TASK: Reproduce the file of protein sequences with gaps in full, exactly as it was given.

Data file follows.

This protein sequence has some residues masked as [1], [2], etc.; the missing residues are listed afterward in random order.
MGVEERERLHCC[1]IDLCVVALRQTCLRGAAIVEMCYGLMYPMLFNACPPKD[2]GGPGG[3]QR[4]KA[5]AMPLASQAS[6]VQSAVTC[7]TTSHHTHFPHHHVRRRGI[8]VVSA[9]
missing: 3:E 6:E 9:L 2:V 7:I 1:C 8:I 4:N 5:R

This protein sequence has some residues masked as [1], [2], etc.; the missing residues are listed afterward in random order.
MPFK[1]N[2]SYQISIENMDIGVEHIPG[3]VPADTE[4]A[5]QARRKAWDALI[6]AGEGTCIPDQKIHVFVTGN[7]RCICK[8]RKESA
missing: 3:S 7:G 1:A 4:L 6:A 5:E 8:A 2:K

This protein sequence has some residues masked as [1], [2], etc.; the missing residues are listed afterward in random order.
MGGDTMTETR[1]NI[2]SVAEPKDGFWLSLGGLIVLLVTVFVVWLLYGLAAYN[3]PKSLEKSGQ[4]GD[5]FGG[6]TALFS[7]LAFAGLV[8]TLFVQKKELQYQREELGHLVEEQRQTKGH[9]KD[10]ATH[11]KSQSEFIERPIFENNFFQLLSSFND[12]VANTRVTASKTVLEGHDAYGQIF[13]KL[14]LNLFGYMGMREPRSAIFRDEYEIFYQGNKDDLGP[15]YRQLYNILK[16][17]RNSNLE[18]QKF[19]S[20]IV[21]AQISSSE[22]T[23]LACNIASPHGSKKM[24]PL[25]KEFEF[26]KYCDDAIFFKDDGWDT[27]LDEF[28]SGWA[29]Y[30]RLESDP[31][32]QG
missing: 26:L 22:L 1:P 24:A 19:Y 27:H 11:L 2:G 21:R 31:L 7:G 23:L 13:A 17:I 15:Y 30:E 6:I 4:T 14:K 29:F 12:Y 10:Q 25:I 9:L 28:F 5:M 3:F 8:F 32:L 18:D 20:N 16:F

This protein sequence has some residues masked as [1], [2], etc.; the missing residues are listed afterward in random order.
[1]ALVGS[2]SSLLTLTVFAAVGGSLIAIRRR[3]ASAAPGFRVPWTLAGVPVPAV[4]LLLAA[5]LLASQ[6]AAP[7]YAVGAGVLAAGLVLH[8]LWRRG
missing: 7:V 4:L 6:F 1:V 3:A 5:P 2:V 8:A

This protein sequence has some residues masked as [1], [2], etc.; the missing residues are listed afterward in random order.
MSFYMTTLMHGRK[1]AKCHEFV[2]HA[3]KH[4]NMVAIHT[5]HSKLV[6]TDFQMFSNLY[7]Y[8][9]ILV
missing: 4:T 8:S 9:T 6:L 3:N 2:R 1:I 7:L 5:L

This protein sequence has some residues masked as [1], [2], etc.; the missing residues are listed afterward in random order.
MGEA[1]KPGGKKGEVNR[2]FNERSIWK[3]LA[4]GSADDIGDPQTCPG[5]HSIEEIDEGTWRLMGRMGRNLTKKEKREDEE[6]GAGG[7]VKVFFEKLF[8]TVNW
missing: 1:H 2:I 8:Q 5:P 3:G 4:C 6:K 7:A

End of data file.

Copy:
This protein sequence has some residues masked as [1], [2], etc.; the missing residues are listed afterward in random order.
MGVEERERLHCC[1]IDLCVVALRQTCLRGAAIVEMCYGLMYPMLFNACPPKD[2]GGPGG[3]QR[4]KA[5]AMPLASQAS[6]VQSAVTC[7]TTSHHTHFPHHHVRRRGI[8]VVSA[9]
missing: 3:E 6:E 9:L 2:V 7:I 1:C 8:I 4:N 5:R

This protein sequence has some residues masked as [1], [2], etc.; the missing residues are listed afterward in random order.
MPFK[1]N[2]SYQISIENMDIGVEHIPG[3]VPADTE[4]A[5]QARRKAWDALI[6]AGEGTCIPDQKIHVFVTGN[7]RCICK[8]RKESA
missing: 3:S 7:G 1:A 4:L 6:A 5:E 8:A 2:K

This protein sequence has some residues masked as [1], [2], etc.; the missing residues are listed afterward in random order.
MGGDTMTETR[1]NI[2]SVAEPKDGFWLSLGGLIVLLVTVFVVWLLYGLAAYN[3]PKSLEKSGQ[4]GD[5]FGG[6]TALFS[7]LAFAGLV[8]TLFVQKKELQYQREELGHLVEEQRQTKGH[9]KD[10]ATH[11]KSQSEFIERPIFENNFFQLLSSFND[12]VANTRVTASKTVLEGHDAYGQIF[13]KL[14]LNLFGYMGMREPRSAIFRDEYEIFYQGNKDDLGP[15]YRQLYNILK[16][17]RNSNLE[18]QKF[19]S[20]IV[21]AQISSSE[22]T[23]LACNIASPHGSKKM[24]PL[25]KEFEF[26]KYCDDAIFFKDDGWDT[27]LDEF[28]SGWA[29]Y[30]RLESDP[31][32]QG
missing: 26:L 22:L 1:P 24:A 19:Y 27:H 11:L 2:G 21:R 31:L 7:G 23:L 13:A 17:I 15:Y 30:E 6:I 4:T 14:K 29:F 12:Y 10:Q 25:I 9:L 28:F 5:M 3:F 8:F 32:L 18:D 20:N 16:F

This protein sequence has some residues masked as [1], [2], etc.; the missing residues are listed afterward in random order.
[1]ALVGS[2]SSLLTLTVFAAVGGSLIAIRRR[3]ASAAPGFRVPWTLAGVPVPAV[4]LLLAA[5]LLASQ[6]AAP[7]YAVGAGVLAAGLVLH[8]LWRRG
missing: 7:V 4:L 6:F 1:V 3:A 5:P 2:V 8:A

This protein sequence has some residues masked as [1], [2], etc.; the missing residues are listed afterward in random order.
MSFYMTTLMHGRK[1]AKCHEFV[2]HA[3]KH[4]NMVAIHT[5]HSKLV[6]TDFQMFSNLY[7]Y[8][9]ILV
missing: 4:T 8:S 9:T 6:L 3:N 2:R 1:I 7:L 5:L

This protein sequence has some residues masked as [1], [2], etc.; the missing residues are listed afterward in random order.
MGEA[1]KPGGKKGEVNR[2]FNERSIWK[3]LA[4]GSADDIGDPQTCPG[5]HSIEEIDEGTWRLMGRMGRNLTKKEKREDEE[6]GAGG[7]VKVFFEKLF[8]TVNW
missing: 1:H 2:I 8:Q 5:P 3:G 4:C 6:K 7:A